I tested the Shanling M2X with various products, including the following: LZ A6, Toneking T88K, KZ AS06, Fearless Audio S6 RUI and Massdrop x Sennheiser HD 6XX. I did not use any attenuator. Source files were stored on a 200 GB SanDisk microSD card and were mostly made of FLAC files in standard resolution.
I pleasantly noticed that the Shanling M2X has no background hiss whatsoever. Even using highly sensitive earphones, there is no trace of background noise. The M2X is therefore usable with theoretically any headphones without requiring any attenuator.
(Image Credit: soundphilereview )
On the other hand, the good amount of power it outputs is enough for it to be able to drive full-size headphones without much effort and without requiring an external amplifier, though it can only do so much and volume can be limited with higher-impedance headphones. The HD 6XX I tried offered plenty of volume, though, so I guess it will do for most people (unless they want to blow their eardrums, that’s it).
The Shanling M2X has very clean output and no apparent colouration, so it comes out as a source ideal to drive practically every headphone on the market. It is really dynamic, in the sense that it separates low-volume sounds from high-volume sounds very well, transitioning from one state to the other quickly and doing a great job at portraying both at the same time. It’s also fast, as it sounds more immediate and impactful than other sources. Music really sounds lively and vivid when played on the M2X. I write all this even though I usually refrain from making such comments on solid-state players as most sound just the same, but I could hear the difference clearly from other sources such as the xDuoo XD-05 or the iFi nano iDSD BL.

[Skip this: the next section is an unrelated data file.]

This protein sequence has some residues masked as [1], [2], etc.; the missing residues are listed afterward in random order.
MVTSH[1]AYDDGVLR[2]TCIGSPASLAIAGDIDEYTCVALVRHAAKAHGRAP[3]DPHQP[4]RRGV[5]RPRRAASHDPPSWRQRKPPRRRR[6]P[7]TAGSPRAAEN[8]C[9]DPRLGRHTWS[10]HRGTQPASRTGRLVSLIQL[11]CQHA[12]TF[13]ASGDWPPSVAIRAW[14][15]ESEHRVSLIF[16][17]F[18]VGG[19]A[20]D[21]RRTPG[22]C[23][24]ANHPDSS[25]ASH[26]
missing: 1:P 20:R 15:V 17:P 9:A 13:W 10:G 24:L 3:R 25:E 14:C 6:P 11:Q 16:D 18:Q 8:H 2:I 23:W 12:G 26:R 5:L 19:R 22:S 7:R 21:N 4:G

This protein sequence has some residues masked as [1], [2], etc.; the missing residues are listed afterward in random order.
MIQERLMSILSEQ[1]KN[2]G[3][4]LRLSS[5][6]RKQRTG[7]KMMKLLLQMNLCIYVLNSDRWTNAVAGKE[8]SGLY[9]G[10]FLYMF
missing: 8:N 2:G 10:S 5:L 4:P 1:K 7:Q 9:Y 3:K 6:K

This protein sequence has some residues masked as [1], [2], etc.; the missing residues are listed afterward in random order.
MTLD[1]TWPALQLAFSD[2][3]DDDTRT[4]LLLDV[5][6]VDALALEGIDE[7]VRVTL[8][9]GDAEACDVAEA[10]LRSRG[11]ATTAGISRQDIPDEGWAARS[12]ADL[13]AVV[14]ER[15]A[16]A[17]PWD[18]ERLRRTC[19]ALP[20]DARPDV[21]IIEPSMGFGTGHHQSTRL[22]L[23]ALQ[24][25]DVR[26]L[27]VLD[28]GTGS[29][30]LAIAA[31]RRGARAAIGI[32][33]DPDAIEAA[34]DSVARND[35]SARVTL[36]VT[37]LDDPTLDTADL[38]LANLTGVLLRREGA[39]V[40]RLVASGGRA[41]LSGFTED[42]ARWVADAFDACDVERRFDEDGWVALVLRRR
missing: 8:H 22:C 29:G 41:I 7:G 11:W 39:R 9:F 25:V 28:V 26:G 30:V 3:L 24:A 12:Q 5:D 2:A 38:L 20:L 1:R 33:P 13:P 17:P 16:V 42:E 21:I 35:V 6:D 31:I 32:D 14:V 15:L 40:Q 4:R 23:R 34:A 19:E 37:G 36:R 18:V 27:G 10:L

I could not hear any difference in sound when using the balanced output, save for the additional power that allows the M2X to drive higher-impedance headphones.
Design and build quality.
I have been a big fan of the design of the M0, which I thought was really well thought out and implemented.
The M2X has the same sleek type of design with a few notable changes. The screen is now a 3.2 inch touch screen and the overall size has grown to 98 x 60 x 16 mm, which is very similar to my Astell & Kern AK70 (Mk I) be it a little thicker. I find this size very good for portable use and it feels perfect when I hold it in my hand either with the case or without.